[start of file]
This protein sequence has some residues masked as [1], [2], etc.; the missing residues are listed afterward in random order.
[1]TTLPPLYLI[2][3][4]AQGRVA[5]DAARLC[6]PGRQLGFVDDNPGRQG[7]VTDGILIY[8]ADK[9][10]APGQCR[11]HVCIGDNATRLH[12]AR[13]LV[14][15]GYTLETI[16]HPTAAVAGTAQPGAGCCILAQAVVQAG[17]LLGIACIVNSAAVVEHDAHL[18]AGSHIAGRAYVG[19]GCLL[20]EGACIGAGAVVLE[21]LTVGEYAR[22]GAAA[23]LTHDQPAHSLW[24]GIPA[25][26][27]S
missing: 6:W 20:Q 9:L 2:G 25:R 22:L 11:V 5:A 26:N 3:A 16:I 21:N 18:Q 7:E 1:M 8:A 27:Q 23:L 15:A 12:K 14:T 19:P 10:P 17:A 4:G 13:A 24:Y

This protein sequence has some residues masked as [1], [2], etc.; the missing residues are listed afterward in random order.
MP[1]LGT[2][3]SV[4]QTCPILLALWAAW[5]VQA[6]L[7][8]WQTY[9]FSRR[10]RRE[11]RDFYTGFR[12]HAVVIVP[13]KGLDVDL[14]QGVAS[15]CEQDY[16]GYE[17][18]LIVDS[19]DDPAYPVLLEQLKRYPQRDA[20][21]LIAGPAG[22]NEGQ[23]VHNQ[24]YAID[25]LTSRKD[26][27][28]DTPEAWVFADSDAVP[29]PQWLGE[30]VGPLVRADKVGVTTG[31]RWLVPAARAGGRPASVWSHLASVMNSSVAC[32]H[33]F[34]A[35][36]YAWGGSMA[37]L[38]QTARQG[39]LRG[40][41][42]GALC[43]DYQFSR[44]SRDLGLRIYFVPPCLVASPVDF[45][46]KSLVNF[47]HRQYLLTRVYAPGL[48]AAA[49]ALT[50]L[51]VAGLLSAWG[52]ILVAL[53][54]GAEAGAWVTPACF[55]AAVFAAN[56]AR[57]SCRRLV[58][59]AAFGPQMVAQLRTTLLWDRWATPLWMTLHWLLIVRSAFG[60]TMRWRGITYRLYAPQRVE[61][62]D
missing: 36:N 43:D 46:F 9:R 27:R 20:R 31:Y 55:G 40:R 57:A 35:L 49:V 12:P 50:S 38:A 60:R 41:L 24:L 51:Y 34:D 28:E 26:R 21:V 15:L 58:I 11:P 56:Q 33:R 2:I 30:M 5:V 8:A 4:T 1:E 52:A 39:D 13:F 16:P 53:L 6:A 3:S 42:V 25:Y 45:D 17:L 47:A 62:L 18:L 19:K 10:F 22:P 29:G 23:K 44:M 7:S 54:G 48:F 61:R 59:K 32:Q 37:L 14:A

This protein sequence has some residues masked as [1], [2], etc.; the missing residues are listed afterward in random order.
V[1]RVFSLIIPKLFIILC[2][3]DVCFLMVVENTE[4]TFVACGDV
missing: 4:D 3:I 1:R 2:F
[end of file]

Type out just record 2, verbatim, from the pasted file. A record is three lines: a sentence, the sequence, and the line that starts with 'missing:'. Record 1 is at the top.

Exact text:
This protein sequence has some residues masked as [1], [2], etc.; the missing residues are listed afterward in random order.
MP[1]LGT[2][3]SV[4]QTCPILLALWAAW[5]VQA[6]L[7][8]WQTY[9]FSRR[10]RRE[11]RDFYTGFR[12]HAVVIVP[13]KGLDVDL[14]QGVAS[15]CEQDY[16]GYE[17][18]LIVDS[19]DDPAYPVLLEQLKRYPQRDA[20][21]LIAGPAG[22]NEGQ[23]VHNQ[24]YAID[25]LTSRKD[26][27][28]DTPEAWVFADSDAVP[29]PQWLGE[30]VGPLVRADKVGVTTG[31]RWLVPAARAGGRPASVWSHLASVMNSSVAC[32]H[33]F[34]A[35][36]YAWGGSMA[37]L[38]QTARQG[39]LRG[40][41][42]GALC[43]DYQFSR[44]SRDLGLRIYFVPPCLVASPVDF[45][46]KSLVNF[47]HRQYLLTRVYAPGL[48]AAA[49]ALT[50]L[51]VAGLLSAWG[52]ILVAL[53][54]GAEAGAWVTPACF[55]AAVFAAN[56]AR[57]SCRRLV[58][59]AAFGPQMVAQLRTTLLWDRWATPLWMTLHWLLIVRSAFG[60]TMRWRGITYRLYAPQRVE[61][62]D
missing: 36:N 43:D 46:F 9:R 27:R 20:R 31:Y 55:G 40:R 57:A 35:L 49:V 12:P 50:S 38:A 60:R 41:L 24:L 51:Y 34:D 28:E 26:R 21:V 15:L 58:I 11:P 56:Q 33:R 2:I 30:M 5:V 8:A 4:T 1:E 52:A 39:D 13:F 16:P 53:L 6:A 3:S 42:V 25:Y 45:D 17:L 47:A 62:L 18:L 19:K 10:F 22:P 29:G 23:K 44:M 7:S 54:G 48:F 61:R 59:K 32:Q 37:L 14:A